Published: 28 Nov 2017

Estelle Clark, executive director for policy at CQI, comments on the Japanese metal company’s fake quality checks’ data scandal and its repercussions.

At the time of writing, in the developing Kobe Steel crisis, it is impossible to accurately assess; to paraphrase one of the most famous lines from Watergate, “what the board knew and when the board knew it.”

What is clear is that there has been chronic institutional failure that has left one of Japan’s largest companies on its knees, with enormous damage to its corporate reputation, a collapsed share price and the potential for decades of costly litigation.

The issue, if not currently the blame, at Kobe is clear. Falsified quality inspection data for aluminium, copper and steel parts has been supplied to a range of industries across the world, including aircraft manufacturers, carmakers and the construction industry. Estimates suggest that the falsification of inspection data has been ongoing for around 10 years.

The board will take ultimate responsibility, and clearly has questions to answer about what is going on in its own organisation, but I suspect that something much deeper is afoot here.

It is one of the ironies of the governance debate that, at times of crisis, questions around corporate governance at board level are quickly aired. Too often however the key issue is operational, with a key factor being company culture. At Kobe Steel the falsification of data appears to have become the norm, an accepted practice that has been neither questioned nor reported. That is a cultural issue, which falls under operational governance.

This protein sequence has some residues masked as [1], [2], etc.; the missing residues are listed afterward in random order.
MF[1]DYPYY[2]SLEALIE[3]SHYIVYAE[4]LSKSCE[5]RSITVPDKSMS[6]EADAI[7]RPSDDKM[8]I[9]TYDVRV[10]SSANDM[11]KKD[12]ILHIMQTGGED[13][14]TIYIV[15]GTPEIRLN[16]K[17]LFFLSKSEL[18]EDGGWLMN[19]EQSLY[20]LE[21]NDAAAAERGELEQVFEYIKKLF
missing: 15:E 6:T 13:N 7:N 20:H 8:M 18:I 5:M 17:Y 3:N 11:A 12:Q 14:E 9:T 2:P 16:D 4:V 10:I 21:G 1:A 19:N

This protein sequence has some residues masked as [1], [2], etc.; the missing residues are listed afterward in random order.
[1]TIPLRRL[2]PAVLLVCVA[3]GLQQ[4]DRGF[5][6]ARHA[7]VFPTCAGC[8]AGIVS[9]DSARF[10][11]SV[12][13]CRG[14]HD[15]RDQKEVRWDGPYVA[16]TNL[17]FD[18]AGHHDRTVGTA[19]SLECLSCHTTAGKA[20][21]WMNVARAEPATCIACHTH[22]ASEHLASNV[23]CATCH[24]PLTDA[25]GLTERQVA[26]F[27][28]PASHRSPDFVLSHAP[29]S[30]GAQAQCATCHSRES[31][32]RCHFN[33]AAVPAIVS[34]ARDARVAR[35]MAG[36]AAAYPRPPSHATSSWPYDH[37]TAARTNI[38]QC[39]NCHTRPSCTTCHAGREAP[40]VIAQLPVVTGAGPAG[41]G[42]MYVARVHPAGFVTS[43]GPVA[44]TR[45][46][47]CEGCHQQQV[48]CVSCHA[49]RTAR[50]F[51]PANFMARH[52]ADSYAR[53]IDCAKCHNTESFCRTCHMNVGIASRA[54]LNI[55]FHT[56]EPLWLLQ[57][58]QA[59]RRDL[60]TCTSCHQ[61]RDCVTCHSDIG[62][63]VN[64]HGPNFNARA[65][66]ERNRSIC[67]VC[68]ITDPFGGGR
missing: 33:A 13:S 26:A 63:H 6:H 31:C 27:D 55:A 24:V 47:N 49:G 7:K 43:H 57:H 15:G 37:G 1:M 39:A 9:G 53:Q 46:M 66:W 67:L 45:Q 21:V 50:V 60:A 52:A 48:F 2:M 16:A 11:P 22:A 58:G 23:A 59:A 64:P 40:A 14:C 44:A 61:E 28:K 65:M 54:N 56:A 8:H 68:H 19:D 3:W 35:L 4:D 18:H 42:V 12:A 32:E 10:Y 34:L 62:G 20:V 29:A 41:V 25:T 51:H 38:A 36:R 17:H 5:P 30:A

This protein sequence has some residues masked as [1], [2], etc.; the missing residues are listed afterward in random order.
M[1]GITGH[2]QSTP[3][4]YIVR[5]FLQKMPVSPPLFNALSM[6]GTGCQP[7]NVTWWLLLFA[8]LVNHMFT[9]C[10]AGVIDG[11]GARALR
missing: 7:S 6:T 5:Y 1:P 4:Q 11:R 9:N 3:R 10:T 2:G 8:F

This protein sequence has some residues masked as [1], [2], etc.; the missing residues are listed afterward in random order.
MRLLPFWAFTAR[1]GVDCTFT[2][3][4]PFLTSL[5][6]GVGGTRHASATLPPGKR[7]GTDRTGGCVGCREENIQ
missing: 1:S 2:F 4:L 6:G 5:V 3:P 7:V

The crisis highlights an abundance of questions that the boards of all companies need to ask themselves about their own cultures.

What measures can the board introduce to ensure that communication is two-way and not just a top-down approach?

Is the board only getting information from official channels and what risk does that pose?

What unofficial channels can non-executive directors, in particular, tap into to get a more rounded view of the company’s operations?

Are whistle-blowing employees treated as nuisance troublemakers or, as they should be, an early warning system and valuable part of the feedback loop?

Crucially, can whistle-blowers bring matters to senior managers and the board without fear of losing their job or being denied promotion?

These questions can only be answered if the board of directors is willing to widen its own remit, outside of the normal confines, and take a more holistic view of their companies and their own responsibilities. The bridge between the people who set strategy and those who turn it into reality should be prioritised. The board sits at the apex of an organisation, all-too-often removed from day-to-day operations, but the answers to these questions will be found in the body of the organisation not in the audit and remuneration committee.

A message to Japan

We must also ask ourselves, as a nation, some difficult questions. What is it about our business culture that has allowed a series of corporate crises at Takata, Nissan, Toshiba, Mitsubishi, and now Kobe to sully the reputation of most high-profile companies? We must ask ourselves whether our employees are willing to tell the truth to power or whether instead we have developed a corporate culture of cover-up and mendacity. This process will be painful, but only if we ask these questions can we come out with a restored sense of pride in our business culture and begin the process of rebuilding our reputation.